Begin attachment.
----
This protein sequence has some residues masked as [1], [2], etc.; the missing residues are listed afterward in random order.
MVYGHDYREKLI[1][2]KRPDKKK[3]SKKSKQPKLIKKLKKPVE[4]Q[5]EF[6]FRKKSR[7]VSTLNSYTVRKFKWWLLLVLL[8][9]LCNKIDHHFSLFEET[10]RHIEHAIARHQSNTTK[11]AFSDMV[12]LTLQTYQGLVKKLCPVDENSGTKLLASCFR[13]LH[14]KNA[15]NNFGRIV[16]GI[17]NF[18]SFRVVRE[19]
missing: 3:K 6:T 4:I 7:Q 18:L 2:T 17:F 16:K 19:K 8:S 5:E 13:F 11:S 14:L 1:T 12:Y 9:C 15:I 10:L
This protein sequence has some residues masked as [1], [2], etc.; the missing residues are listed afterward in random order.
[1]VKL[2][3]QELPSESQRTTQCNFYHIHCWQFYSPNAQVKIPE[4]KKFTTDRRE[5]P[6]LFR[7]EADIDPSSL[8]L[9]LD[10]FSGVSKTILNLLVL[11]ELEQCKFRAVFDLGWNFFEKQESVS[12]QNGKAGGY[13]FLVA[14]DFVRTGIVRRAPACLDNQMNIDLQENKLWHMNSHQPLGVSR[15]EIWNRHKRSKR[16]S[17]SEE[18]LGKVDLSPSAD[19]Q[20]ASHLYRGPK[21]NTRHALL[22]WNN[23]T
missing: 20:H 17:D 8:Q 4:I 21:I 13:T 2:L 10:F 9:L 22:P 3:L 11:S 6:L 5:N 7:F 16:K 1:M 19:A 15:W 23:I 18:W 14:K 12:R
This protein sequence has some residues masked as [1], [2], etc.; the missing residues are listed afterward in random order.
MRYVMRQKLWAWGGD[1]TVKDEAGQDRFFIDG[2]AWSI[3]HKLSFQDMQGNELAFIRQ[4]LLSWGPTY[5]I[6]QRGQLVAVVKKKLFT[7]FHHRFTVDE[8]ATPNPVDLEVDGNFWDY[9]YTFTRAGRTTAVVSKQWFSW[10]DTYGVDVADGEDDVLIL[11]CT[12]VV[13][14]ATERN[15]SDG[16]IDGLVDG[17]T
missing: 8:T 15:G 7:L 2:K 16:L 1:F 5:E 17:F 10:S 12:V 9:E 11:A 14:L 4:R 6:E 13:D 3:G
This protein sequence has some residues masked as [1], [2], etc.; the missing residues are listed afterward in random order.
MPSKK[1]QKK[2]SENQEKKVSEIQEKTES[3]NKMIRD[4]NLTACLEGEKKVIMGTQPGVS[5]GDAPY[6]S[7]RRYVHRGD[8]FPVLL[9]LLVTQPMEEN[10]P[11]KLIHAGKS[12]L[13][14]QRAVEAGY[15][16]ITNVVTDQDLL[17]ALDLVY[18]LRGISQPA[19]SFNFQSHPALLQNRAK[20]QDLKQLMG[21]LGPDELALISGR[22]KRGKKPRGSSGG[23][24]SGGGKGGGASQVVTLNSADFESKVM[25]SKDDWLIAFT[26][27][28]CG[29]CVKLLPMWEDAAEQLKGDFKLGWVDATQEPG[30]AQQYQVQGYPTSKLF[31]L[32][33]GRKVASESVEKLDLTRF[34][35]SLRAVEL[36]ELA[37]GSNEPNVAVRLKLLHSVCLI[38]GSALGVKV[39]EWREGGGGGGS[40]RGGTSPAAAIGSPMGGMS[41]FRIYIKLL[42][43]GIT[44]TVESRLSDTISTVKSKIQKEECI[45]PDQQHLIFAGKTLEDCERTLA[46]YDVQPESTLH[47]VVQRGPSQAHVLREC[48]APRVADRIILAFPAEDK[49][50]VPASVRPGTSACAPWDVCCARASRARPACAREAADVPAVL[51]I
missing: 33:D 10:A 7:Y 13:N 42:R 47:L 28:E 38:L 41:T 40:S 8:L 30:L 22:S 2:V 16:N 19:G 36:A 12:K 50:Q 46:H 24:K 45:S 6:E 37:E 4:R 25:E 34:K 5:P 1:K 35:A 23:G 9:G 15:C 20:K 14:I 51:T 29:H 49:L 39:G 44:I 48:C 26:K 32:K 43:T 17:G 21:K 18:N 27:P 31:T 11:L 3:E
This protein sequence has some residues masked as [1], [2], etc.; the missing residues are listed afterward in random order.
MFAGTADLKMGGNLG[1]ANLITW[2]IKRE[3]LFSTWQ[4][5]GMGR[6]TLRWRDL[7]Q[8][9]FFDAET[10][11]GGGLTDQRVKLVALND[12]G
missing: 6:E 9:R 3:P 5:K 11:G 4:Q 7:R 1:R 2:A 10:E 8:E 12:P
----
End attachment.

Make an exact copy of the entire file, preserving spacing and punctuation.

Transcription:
This protein sequence has some residues masked as [1], [2], etc.; the missing residues are listed afterward in random order.
MVYGHDYREKLI[1][2]KRPDKKK[3]SKKSKQPKLIKKLKKPVE[4]Q[5]EF[6]FRKKSR[7]VSTLNSYTVRKFKWWLLLVLL[8][9]LCNKIDHHFSLFEET[10]RHIEHAIARHQSNTTK[11]AFSDMV[12]LTLQTYQGLVKKLCPVDENSGTKLLASCFR[13]LH[14]KNA[15]NNFGRIV[16]GI[17]NF[18]SFRVVRE[19]
missing: 3:K 6:T 4:I 7:Q 18:L 2:T 17:F 16:K 19:K 8:S 5:E 13:F 11:S 14:L 1:T 12:Y 9:C 15:I 10:L
This protein sequence has some residues masked as [1], [2], etc.; the missing residues are listed afterward in random order.
[1]VKL[2][3]QELPSESQRTTQCNFYHIHCWQFYSPNAQVKIPE[4]KKFTTDRRE[5]P[6]LFR[7]EADIDPSSL[8]L[9]LD[10]FSGVSKTILNLLVL[11]ELEQCKFRAVFDLGWNFFEKQESVS[12]QNGKAGGY[13]FLVA[14]DFVRTGIVRRAPACLDNQMNIDLQENKLWHMNSHQPLGVSR[15]EIWNRHKRSKR[16]S[17]SEE[18]LGKVDLSPSAD[19]Q[20]ASHLYRGPK[21]NTRHALL[22]WNN[23]T
missing: 20:H 17:D 8:Q 4:I 21:I 13:T 2:L 10:F 9:L 22:P 3:L 11:S 6:L 5:N 7:F 16:K 1:M 19:A 15:W 23:I 18:W 14:K 12:R
This protein sequence has some residues masked as [1], [2], etc.; the missing residues are listed afterward in random order.
MRYVMRQKLWAWGGD[1]TVKDEAGQDRFFIDG[2]AWSI[3]HKLSFQDMQGNELAFIRQ[4]LLSWGPTY[5]I[6]QRGQLVAVVKKKLFT[7]FHHRFTVDE[8]ATPNPVDLEVDGNFWDY[9]YTFTRAGRTTAVVSKQWFSW[10]DTYGVDVADGEDDVLIL[11]CT[12]VV[13][14]ATERN[15]SDG[16]IDGLVDG[17]T
missing: 8:T 15:G 7:L 2:K 16:L 1:F 5:E 17:F 10:S 12:V 9:E 11:A 14:L 4:R 6:E 13:D 3:G
This protein sequence has some residues masked as [1], [2], etc.; the missing residues are listed afterward in random order.
MPSKK[1]QKK[2]SENQEKKVSEIQEKTES[3]NKMIRD[4]NLTACLEGEKKVIMGTQPGVS[5]GDAPY[6]S[7]RRYVHRGD[8]FPVLL[9]LLVTQPMEEN[10]P[11]KLIHAGKS[12]L[13][14]QRAVEAGY[15][16]ITNVVTDQDLL[17]ALDLVY[18]LRGISQPA[19]SFNFQSHPALLQNRAK[20]QDLKQLMG[21]LGPDELALISGR[22]KRGKKPRGSSGG[23][24]SGGGKGGGASQVVTLNSADFESKVM[25]SKDDWLIAFT[26][27][28]CG[29]CVKLLPMWEDAAEQLKGDFKLGWVDATQEPG[30]AQQYQVQGYPTSKLF[31]L[32][33]GRKVASESVEKLDLTRF[34][35]SLRAVEL[36]ELA[37]GSNEPNVAVRLKLLHSVCLI[38]GSALGVKV[39]EWREGGGGGGS[40]RGGTSPAAAIGSPMGGMS[41]FRIYIKLL[42][43]GIT[44]TVESRLSDTISTVKSKIQKEECI[45]PDQQHLIFAGKTLEDCERTLA[46]YDVQPESTLH[47]VVQRGPSQAHVLREC[48]APRVADRIILAFPAEDK[49][50]VPASVRPGTSACAPWDVCCARASRARPACAREAADVPAVL[51]I
missing: 33:D 10:A 7:Y 13:N 42:R 47:L 28:E 38:L 41:T 40:S 8:L 30:L 22:S 2:V 16:N 19:G 36:A 12:K 50:Q 46:H 24:K 45:S 6:E 37:E 4:R 25:E 34:K 5:P 1:K 35:A 23:G 9:G 15:C 20:K 14:I 51:T 29:H 49:L 39:G 44:I 48:C 26:K 32:K 43:T 17:G 21:K 18:N 27:P 31:T 11:L 3:E
This protein sequence has some residues masked as [1], [2], etc.; the missing residues are listed afterward in random order.
MFAGTADLKMGGNLG[1]ANLITW[2]IKRE[3]LFSTWQ[4][5]GMGR[6]TLRWRDL[7]Q[8][9]FFDAET[10][11]GGGLTDQRVKLVALND[12]G
missing: 6:E 9:R 3:P 5:K 11:G 4:Q 7:R 1:R 2:A 10:E 8:E 12:P